WE DIVED WITH Abyss Diving Centre, now part of Diving Group Portofino, which was formed by a merger between the three most-established dive-centres in the region. It runs a full range of SSI and PADI courses as well as being a specialist centre for TDI and UTR courses. As a result, nitrox and trimix refills are available, and it also offers rebreather facilities and courses.
Our first dive was to check out the marine life at one of the many sites that all lie within a 15-20-minute boat-ride of Rapallo. All these sites inside the marine park have their own dedicated mooring. All are marked with a small buoy, and only one boat is allowed to tether at any one time.
The sun was shining and the water looked crystalline from the surface. As we descended, following the steep sloping walls that, disappointingly, appeared to be covered in algae, schools of fish came up to greet us.
Then, as we descended further, colours appeared to explode before us.
Gorgonians and anemones of red, yellow and orange enveloped everything on the vertical walls, and once we got our eye in nudibranchs of all colours and sizes and shapes seemed to appear everywhere.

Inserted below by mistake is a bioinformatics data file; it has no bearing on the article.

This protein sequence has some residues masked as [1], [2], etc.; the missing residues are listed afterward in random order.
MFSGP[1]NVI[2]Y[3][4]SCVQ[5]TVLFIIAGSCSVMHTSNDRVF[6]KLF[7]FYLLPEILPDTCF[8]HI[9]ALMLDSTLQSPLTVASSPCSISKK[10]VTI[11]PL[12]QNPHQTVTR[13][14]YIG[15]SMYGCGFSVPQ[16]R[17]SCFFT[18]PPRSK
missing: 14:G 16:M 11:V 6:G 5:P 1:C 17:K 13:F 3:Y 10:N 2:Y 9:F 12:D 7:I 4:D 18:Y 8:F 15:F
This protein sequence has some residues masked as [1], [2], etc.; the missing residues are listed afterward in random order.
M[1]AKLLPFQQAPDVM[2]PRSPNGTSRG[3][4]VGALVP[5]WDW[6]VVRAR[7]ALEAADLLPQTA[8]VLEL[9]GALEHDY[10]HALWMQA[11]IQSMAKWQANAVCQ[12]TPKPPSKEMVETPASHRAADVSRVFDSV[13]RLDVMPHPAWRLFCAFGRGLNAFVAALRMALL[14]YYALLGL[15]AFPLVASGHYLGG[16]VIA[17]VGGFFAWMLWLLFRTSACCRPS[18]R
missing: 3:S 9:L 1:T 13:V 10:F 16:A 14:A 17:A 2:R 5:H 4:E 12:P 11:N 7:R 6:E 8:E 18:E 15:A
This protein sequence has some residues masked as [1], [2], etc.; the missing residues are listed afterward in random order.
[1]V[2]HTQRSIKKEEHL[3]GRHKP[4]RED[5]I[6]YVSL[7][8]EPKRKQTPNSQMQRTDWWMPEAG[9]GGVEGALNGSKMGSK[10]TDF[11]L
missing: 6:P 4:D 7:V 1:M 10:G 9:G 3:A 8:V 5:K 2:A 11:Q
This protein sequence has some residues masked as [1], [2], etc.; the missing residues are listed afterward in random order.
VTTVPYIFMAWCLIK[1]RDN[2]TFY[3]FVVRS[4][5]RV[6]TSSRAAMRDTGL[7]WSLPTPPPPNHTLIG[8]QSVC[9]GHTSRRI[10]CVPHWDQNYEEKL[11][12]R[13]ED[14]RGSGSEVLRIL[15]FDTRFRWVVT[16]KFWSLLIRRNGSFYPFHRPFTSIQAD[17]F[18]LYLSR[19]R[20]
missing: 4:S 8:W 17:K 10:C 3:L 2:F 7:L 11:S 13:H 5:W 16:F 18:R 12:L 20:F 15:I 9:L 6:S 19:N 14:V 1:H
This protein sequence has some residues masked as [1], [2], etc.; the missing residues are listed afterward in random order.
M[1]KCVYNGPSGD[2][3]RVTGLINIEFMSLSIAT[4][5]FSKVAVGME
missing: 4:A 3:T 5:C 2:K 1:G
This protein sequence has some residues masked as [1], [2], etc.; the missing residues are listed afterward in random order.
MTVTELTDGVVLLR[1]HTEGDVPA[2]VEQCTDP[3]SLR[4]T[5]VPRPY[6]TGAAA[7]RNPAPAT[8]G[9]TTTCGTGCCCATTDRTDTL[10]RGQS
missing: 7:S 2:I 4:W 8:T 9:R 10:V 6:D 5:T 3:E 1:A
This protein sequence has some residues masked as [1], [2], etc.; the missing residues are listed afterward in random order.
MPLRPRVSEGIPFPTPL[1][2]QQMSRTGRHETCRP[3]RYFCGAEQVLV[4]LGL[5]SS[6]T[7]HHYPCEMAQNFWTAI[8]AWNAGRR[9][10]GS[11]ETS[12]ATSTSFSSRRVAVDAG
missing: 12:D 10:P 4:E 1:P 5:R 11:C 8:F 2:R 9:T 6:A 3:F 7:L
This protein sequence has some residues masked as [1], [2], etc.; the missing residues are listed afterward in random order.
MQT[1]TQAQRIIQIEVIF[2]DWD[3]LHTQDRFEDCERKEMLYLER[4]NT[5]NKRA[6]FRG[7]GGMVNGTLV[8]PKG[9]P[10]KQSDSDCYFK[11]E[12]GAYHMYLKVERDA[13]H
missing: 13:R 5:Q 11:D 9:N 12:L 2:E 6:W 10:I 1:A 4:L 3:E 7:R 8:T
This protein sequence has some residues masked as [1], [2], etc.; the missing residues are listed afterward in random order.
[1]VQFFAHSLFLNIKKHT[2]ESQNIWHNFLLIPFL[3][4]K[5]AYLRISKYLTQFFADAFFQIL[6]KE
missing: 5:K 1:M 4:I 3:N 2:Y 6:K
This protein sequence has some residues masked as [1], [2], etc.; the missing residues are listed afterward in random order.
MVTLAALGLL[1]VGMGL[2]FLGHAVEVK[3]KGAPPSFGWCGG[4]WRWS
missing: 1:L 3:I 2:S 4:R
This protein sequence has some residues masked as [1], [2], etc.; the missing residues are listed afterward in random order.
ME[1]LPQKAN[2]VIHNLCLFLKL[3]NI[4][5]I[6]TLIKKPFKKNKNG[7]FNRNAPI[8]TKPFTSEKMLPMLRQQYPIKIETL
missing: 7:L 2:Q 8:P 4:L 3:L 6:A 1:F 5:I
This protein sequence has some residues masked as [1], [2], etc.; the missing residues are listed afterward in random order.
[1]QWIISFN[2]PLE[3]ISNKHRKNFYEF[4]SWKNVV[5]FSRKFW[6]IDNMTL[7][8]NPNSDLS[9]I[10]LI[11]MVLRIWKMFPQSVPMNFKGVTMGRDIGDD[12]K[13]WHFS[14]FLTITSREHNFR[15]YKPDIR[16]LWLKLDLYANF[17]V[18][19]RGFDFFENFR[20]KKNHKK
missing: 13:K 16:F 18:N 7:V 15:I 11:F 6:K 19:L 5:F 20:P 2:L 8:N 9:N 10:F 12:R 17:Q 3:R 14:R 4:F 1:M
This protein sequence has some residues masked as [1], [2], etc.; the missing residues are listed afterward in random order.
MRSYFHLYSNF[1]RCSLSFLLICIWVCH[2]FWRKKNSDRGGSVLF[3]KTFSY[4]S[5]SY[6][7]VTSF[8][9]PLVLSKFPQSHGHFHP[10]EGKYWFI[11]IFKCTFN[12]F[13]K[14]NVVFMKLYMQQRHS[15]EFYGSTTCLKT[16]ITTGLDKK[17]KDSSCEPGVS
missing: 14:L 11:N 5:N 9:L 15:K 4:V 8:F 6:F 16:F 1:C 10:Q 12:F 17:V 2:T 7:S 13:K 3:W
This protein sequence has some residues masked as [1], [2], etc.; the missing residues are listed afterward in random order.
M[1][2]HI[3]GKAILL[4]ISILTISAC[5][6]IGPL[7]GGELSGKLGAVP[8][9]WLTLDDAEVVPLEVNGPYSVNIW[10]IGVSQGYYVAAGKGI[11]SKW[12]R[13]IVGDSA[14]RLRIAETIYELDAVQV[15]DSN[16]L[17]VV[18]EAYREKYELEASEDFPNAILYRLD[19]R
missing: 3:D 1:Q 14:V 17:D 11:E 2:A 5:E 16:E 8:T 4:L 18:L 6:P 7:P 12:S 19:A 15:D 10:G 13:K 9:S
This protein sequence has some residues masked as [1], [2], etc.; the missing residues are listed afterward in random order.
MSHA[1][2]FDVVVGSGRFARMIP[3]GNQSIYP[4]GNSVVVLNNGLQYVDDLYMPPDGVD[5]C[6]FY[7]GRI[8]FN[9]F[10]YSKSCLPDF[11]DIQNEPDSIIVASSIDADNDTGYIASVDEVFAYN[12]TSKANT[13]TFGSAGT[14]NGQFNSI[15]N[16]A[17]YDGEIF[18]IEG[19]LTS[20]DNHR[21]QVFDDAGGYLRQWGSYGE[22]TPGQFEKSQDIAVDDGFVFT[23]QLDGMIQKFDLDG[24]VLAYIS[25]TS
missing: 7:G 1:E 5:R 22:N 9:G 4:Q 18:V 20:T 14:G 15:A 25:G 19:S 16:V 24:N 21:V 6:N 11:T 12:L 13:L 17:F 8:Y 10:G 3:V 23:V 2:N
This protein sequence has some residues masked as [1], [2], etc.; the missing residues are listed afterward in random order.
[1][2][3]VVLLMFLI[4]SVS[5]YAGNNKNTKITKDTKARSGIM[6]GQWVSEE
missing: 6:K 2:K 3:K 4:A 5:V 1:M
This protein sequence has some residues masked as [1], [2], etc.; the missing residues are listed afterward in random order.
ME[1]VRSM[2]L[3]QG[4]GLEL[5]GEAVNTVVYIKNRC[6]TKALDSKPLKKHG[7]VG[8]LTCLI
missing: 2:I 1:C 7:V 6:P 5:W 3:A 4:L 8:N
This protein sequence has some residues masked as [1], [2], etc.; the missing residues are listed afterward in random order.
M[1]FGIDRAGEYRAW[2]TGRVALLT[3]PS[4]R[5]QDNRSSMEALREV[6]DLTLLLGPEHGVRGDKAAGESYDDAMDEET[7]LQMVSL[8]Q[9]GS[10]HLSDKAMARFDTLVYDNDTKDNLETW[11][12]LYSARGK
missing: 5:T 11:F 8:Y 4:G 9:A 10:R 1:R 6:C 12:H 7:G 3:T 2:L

There were large grouper patrolling their turf and large grey morays hiding in crevices while being cleaned by striped shrimp. It was sometimes difficult to focus on the nudibranchs and anemones, as schools of fish swooped from left to right in front of our eyes. All told, it was quite hard to believe that we were diving in the Mediterranean Sea.
Our second dive was on the wreck of the Mohawk Deer, a Canadian cargo ship that was being towed to be scrapped for iron in November 1967.
The weather turned nasty during this operation and, as the storm picked up, she broke free from her towline, hit the rocks and broke in two.
The vessel sank to the seabed and can now be found pointing upwards in 18-50m of water on a steep slope, with both pieces in the same orientation and close together. The bow of the wreck is at the top, with the stern down at 50m.
We stayed for the whole dive in the shallowest section of the wreck, where schools of fish swam in and out of the remaining structures, eels hid in metallic crevices and substantial coral growth decorated the superstructure.
Both of the dives were easy-going, with very little current, and the clarity of the water allowed us to feel comfortable diving in 5mm wetsuits.